University of California Berkeley School of Information researchers have developed a new form of user authentication that relies on brainwaves. Employing biosensor technology and a $100 wireless headset, they created a system that utilizes an individual’s unique EEG signals for computer authentication. The NeuroSky Mindset works by having a user perform a mental task they would not object to completing daily to log in, such as counting objects of a specific color or imagining singing a song. The researchers found that even simple actions—such as focusing on breathing or on a thought for ten seconds—resulted in successful authentication. The work was presented during the recent 2013 Workshop on Usable Security at the 17th International Conference on Financial Cryptography and Data Security in Okinawa, Japan. (Mashable)(NBC News)(UC Berkeley School of Information)

Researchers Make Solar Cells from Semiconductor Materials

Researchers from the US Department of Energy’s Lawrence Berkeley National Laboratory and the University of California, Berkeley have devised a way to make low-cost, highly efficient solar cells from virtually any semiconductor material. This would let manufacturers use inexpensive materials previously deemed unsuitable for solar cell manufacturing, such as metal oxides, sulfides, and phosphides. The researchers say their technique could stimulate solar energy use. “It’s time we put bad materials to good use,” stated Alex Zettl,  physics professor at UC Berkeley and director of the Center of Integrated Nanomechanical Systems -- who is leading the research. “Our technology allows us to sidestep the difficulty in chemically tailoring many earth abundant, nontoxic semiconductors and instead tailor these materials simply by applying an electric field.” Typically, solar cells are made from expensive photovoltaic materials such as cadmium telluride or copper indium gallium selenide thin films. The researchers’ screening-engineered field-effect photovoltaics method uses an electric field effect, rather than chemical dopants, to alter a semiconductor’s conductive capabilities. The technique also creates devices that perform self-gating functions, which means they do not need external power for gating. These gates can also function as an antireflection coating. The researchers published their work in Nano Letters. (Science Daily)(Lawrence Berkeley National Laboratory)(Nano Letters)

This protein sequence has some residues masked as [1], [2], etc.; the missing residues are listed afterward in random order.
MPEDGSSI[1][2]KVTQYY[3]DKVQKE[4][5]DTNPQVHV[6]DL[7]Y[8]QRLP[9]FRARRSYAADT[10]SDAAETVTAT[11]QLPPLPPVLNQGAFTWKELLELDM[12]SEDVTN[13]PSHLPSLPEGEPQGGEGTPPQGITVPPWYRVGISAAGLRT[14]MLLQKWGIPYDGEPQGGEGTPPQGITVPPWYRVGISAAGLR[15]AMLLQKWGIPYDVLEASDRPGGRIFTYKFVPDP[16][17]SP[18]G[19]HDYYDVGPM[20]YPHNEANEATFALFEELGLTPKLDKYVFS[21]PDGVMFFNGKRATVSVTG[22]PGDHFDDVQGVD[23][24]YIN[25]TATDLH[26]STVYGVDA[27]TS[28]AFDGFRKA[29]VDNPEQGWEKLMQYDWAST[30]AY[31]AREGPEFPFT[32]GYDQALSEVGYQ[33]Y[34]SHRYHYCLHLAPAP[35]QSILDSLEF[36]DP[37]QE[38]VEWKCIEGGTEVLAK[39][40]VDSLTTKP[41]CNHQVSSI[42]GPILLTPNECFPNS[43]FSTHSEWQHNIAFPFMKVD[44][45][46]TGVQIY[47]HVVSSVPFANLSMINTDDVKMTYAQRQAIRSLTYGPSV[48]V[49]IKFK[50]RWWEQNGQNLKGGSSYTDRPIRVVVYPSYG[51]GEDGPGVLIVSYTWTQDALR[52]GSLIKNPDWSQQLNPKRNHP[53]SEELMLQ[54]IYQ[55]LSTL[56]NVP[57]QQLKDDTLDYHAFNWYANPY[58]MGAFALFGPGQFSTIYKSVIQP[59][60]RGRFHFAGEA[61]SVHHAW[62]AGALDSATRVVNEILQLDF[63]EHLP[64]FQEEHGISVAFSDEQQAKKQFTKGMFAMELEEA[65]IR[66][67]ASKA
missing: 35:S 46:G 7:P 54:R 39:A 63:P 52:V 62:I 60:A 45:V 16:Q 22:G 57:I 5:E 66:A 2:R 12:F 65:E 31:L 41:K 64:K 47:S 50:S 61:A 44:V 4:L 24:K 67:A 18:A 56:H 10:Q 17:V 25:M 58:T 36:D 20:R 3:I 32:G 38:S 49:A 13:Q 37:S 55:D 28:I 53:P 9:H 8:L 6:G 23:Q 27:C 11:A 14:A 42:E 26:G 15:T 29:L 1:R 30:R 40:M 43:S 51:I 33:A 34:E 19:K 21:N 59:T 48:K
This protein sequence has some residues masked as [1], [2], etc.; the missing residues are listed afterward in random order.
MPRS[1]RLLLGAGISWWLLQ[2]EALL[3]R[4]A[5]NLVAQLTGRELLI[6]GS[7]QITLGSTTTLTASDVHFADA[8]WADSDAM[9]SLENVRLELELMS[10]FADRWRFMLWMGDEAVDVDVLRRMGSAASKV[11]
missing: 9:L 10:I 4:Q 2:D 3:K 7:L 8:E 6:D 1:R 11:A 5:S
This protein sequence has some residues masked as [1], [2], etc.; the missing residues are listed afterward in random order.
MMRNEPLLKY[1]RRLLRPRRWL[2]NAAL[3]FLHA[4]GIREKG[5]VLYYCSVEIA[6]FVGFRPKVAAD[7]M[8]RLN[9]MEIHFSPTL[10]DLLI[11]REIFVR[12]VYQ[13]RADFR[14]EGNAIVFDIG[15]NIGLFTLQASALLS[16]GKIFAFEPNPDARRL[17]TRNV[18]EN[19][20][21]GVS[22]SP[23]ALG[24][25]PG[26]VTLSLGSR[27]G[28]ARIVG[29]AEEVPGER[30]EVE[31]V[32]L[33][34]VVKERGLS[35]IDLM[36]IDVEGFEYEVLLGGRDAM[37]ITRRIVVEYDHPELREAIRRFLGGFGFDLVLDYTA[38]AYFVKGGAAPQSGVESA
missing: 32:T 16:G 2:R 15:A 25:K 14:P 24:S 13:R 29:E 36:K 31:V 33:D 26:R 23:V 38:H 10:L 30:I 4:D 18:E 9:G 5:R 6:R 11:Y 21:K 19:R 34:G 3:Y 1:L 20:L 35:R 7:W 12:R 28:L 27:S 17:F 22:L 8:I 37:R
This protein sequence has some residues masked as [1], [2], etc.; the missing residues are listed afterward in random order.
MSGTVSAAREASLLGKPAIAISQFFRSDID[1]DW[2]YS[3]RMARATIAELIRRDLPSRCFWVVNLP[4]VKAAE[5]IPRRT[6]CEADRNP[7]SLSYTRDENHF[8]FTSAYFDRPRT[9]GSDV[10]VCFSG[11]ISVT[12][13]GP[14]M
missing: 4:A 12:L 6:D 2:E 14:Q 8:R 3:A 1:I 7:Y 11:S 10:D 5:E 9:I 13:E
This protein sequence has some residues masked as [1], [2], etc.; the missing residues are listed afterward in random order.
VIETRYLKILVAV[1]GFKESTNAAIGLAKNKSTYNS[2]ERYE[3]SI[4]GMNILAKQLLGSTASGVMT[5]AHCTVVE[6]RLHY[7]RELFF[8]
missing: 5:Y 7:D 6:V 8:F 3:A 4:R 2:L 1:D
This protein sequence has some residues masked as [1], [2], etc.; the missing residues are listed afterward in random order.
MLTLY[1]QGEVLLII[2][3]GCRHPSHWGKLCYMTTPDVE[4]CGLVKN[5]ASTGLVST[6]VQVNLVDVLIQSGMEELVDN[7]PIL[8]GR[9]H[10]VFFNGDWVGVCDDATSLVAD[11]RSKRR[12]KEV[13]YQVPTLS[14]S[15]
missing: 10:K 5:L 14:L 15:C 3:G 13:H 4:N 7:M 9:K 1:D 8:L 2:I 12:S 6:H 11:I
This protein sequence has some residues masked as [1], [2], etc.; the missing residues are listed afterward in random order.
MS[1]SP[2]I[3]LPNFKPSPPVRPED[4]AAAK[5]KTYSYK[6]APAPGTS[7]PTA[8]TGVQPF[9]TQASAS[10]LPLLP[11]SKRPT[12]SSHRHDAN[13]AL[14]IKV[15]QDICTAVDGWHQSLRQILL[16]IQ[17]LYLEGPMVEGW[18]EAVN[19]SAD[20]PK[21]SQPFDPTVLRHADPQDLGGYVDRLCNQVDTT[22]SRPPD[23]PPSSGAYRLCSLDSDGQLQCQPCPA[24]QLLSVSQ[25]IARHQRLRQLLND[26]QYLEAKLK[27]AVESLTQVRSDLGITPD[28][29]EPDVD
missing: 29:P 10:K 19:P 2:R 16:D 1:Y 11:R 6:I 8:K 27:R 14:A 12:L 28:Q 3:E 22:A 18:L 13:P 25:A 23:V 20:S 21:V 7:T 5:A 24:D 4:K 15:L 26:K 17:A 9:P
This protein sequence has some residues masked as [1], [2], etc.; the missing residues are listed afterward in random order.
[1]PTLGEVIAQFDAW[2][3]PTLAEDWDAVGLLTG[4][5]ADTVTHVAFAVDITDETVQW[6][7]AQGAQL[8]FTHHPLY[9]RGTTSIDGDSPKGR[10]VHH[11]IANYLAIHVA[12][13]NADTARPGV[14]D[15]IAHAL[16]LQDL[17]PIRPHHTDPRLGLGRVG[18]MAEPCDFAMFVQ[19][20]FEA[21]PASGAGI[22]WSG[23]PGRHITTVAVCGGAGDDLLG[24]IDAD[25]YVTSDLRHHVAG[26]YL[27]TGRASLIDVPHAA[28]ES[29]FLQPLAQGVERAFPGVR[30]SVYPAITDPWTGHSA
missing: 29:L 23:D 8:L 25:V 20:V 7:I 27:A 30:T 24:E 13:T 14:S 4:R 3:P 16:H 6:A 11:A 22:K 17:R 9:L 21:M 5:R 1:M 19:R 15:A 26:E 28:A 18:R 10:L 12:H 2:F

Lizard-Based Robot Uses Tail for Righting Itself

University of California, Berkeley researchers have modeled a self-stabilizing robot on the ability of lizards to land right-side-up when falling. The scientists studied how the flat-tailed house gecko and green anole fall and right themselves in midair before landing on their feet. They utilize their large tails to rotate their body into position. The researchers used this to construct RightingBot, a simple robot—consisting of a body joined to a tail—that can right itself in midair. The work could also help provide airborne or land-based robots with the ability to recover when they lose their balance. The researchers presented the work at a recent Society for Experimental Biology meeting in Salzburg, Austria. (Science Daily)(EurekAlert)

Researchers Develop Nanoscale Optical Equipment

A team headed by scientists from the US Department of Energy’s Lawrence Berkeley National Laboratory and the University of California, Berkeley have developed what they say are world’s smallest 3D optical cavities, components in an optical system that allow a beam to travel through a closed path,  with the potential to generate intense nanolaser beams. The optical cavities could be used in various optical devices, including nanolasers, LEDs, photonic integrated circuits, optical sensors, and photonic communications. The researchers built the optical cavities with an indefinite metamaterial created with ultrathin silver and germanium layers. These materials can bend light backward in some directions, a property known as negative refraction. The material also enabled researchers to make very small optical cavities able to be used in smaller devices and to take advantage of electromagnetic behavior not found in naturally occurring materials. This allows the cavities, for example, to be different sizes, but still have the same resonance frequency. The scientists published their work in Nature Photonics. (Science Daily)(Lawrence Berkeley National Laboratory)(Nature Photonics)